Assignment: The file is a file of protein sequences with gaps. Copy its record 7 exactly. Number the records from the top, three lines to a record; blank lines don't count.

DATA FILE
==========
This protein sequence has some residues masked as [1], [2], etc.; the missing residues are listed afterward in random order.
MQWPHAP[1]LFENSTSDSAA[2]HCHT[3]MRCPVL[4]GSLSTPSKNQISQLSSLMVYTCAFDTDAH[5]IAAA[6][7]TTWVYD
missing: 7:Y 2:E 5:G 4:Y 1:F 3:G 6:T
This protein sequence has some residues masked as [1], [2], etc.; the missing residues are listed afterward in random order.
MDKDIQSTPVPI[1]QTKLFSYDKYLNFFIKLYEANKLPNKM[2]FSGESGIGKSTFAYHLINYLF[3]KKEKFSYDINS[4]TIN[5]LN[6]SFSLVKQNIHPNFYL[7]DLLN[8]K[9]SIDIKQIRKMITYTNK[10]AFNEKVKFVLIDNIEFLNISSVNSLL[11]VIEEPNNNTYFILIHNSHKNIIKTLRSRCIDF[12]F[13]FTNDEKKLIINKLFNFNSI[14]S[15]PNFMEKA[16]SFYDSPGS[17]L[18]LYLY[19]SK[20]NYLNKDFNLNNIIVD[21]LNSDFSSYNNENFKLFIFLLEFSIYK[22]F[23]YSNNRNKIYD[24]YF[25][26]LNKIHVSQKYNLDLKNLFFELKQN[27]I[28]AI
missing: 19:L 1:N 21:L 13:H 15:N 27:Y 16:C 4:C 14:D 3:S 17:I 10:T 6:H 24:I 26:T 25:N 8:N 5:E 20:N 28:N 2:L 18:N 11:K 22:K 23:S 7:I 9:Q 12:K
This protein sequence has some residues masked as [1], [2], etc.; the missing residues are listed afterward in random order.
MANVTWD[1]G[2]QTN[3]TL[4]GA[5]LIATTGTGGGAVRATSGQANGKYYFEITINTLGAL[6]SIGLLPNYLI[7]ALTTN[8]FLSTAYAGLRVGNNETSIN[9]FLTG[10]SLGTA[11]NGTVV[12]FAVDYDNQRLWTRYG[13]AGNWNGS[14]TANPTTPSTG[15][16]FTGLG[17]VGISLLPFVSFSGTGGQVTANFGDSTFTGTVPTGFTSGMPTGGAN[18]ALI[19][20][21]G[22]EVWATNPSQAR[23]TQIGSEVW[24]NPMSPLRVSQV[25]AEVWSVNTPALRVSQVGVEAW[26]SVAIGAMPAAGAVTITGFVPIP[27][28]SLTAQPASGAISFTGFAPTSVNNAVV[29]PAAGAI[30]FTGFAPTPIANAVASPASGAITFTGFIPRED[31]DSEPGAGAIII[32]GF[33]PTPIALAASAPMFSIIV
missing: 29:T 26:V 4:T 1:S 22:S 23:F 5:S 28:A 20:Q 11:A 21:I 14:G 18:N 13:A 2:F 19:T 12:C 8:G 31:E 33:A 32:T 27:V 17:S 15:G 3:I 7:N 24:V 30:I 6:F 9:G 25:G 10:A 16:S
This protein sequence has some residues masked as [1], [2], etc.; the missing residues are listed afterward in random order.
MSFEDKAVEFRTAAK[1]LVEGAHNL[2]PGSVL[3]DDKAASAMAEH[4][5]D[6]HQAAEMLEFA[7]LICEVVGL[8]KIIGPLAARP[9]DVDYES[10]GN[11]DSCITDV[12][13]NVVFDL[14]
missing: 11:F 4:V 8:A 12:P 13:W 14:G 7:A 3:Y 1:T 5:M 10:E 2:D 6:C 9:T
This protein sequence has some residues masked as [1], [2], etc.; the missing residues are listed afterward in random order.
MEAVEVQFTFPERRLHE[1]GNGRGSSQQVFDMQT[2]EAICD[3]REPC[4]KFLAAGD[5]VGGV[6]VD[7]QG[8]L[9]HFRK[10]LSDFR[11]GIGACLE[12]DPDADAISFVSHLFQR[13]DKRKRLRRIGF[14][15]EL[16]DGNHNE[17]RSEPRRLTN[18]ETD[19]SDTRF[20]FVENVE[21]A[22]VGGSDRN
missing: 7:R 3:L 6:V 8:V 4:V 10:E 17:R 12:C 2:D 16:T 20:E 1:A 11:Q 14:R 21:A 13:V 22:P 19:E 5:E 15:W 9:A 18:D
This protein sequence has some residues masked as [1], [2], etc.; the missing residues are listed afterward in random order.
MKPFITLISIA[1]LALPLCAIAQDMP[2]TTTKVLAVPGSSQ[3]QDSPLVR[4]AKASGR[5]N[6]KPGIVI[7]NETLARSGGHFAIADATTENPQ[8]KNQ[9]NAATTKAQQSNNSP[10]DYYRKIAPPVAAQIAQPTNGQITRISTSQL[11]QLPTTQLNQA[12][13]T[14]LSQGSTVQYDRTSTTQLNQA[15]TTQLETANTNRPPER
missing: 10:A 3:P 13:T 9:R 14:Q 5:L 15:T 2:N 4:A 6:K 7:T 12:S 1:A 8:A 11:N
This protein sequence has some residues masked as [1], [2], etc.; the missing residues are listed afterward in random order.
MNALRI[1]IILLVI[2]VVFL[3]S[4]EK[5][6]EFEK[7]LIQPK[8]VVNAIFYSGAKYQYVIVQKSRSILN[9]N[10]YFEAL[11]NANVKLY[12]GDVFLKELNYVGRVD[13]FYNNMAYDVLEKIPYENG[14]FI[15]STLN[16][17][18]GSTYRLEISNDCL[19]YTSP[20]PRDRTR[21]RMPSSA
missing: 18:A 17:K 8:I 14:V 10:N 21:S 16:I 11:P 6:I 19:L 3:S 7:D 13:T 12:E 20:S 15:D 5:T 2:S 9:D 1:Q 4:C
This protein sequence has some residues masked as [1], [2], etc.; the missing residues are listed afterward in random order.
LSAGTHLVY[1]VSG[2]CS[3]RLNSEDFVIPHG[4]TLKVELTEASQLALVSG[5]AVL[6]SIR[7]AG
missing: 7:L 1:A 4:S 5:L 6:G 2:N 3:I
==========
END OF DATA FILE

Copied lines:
This protein sequence has some residues masked as [1], [2], etc.; the missing residues are listed afterward in random order.
MNALRI[1]IILLVI[2]VVFL[3]S[4]EK[5][6]EFEK[7]LIQPK[8]VVNAIFYSGAKYQYVIVQKSRSILN[9]N[10]YFEAL[11]NANVKLY[12]GDVFLKELNYVGRVD[13]FYNNMAYDVLEKIPYENG[14]FI[15]STLN[16][17][18]GSTYRLEISNDCL[19]YTSP[20]PRDRTR[21]RMPSSA
missing: 18:A 17:K 8:I 14:V 10:N 21:S 16:I 11:P 6:I 19:L 3:S 7:D 13:T 12:E 20:S 15:D 5:T 2:S 9:D 1:Q 4:C